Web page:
The $20k isn’t truly a windfall since giving the car back is the driving reason for a different car. I have to either credit the 20k in 2017 car spending (resulting in a net credit for the year), or ignore the car payments going forward. Option 2 will result in a total of $30k in spending, but this transaction of replacing the car should result in $10k of net car spending, A net credit for 2017 is technically the most correct, but I don’t love it.

      If I’m ever trying to calculate how much money I need over a long period of time, I’d need to factor in a car purchase every X years. (VW scandal moved our timeline up, but gave us more $ than we would get for a 10 year old car.)

  2. January 7, 2017 4:51 am

    I love your analysis of this. If you ignored net worth, it would be simpler – you would only have to look at the net cost of the new car. If it were me, I wouldn’t have a problem attributing the whole $10,000 to December. But if I wanted to account for all of the transactions within the remaining $20,000, I suppose I would list the $20,000 buyback as income (windfall) and the payments as car expenses. If you wanted to make it more complicated, you could invest at least half of the $20,000 in guaranteed products for a year 🙂

    • January 8, 2017 11:54 am

      To me, it seems simple from a net worth perspective.

      I get 20k cash and a 20k 0% interest loan.

      Each month, that 20k cash depletes by some amount, but the 20k loan reduces by the same exact amount since it is 0%. The loan is net worth neutral each month (except car depreciation and the teeny interest I may earn).

      If I paid cash instead, there would be no monthly transactions, but the net worth would also be neutral in the long run – after the initial 10k difference

      • January 8, 2017 12:32 pm

        You’re right; I didn’t know if you tracked your car’s depreciation frequently or just ignored it from month to month.

        • January 9, 2017 10:24 am

          I had been updating it infrequently (a few times a year), but I think I’m going to start doing a fixed estimate depreciation per month and correcting a few times a year.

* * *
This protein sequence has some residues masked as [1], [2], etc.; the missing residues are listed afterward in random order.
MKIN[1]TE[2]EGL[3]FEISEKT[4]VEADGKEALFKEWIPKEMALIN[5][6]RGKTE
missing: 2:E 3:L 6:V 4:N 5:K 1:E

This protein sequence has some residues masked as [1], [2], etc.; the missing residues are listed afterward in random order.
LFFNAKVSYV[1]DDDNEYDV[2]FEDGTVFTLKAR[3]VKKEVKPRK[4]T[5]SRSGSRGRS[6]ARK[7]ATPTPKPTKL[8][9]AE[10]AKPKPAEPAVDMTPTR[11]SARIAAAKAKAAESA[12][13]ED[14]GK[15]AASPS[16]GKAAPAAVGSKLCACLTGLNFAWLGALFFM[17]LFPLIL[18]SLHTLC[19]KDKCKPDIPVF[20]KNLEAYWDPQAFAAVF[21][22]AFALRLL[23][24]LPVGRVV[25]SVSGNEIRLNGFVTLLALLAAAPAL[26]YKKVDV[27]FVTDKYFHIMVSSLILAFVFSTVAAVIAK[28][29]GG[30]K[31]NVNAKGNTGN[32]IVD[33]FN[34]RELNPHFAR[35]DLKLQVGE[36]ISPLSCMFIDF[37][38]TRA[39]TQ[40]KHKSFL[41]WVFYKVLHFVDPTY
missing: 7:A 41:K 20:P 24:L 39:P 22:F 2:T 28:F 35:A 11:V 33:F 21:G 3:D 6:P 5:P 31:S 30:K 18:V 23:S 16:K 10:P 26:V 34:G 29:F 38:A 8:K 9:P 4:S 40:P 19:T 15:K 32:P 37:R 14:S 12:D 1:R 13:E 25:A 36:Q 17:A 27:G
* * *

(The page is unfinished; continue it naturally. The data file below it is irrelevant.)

3. January 7, 2017 6:48 am

    … not care
    I am the worst at bookkeeping.
    What would probably happen is it would affect the slush fund in savings that I keep at a certain level and it would affect monthly spending which would affect how quickly we could replenish the slush fund.

    So basically I pay attention to one stock (the savings account slush fund) and flows into it.

    Whenever I get nervous I look at the other stocks (meaning pools of money). Whenever we need to make a change I look at the other flows. About once a year we do net worth (around tax time). But those are all point in time estimates, not changes.

    • January 8, 2017 11:54 am

      This seems easy!

      Maybe I should stick with not caring for transactions less often than 2x a decade.

    • January 15, 2017 1:21 pm

      Do you ever keep track of your overall spending, or is it just something you don’t care to track in any detail as long as the slush fund is healthy and generally increasing?

      • January 15, 2017 1:50 pm

        We have mint, but it doesn’t do a great job. So mostly no, not really. We generally only look at what can be cut when we have a big income or spending change coming up, which does tend to happen every 3 years or so, so its not like we never look. When we do it is more retrospective. This is how I know a sizable portion of our spending is insurance. I also know we spend something under 200/week on groceries and there are 52 weeks in a year, therefore… back of the envelope kinds of stuff. But no details unless we need them.


  1. How do you account for big purchases in your budget/cash flow/etc.? | Grumpy Rumblings (of the formerly untenured)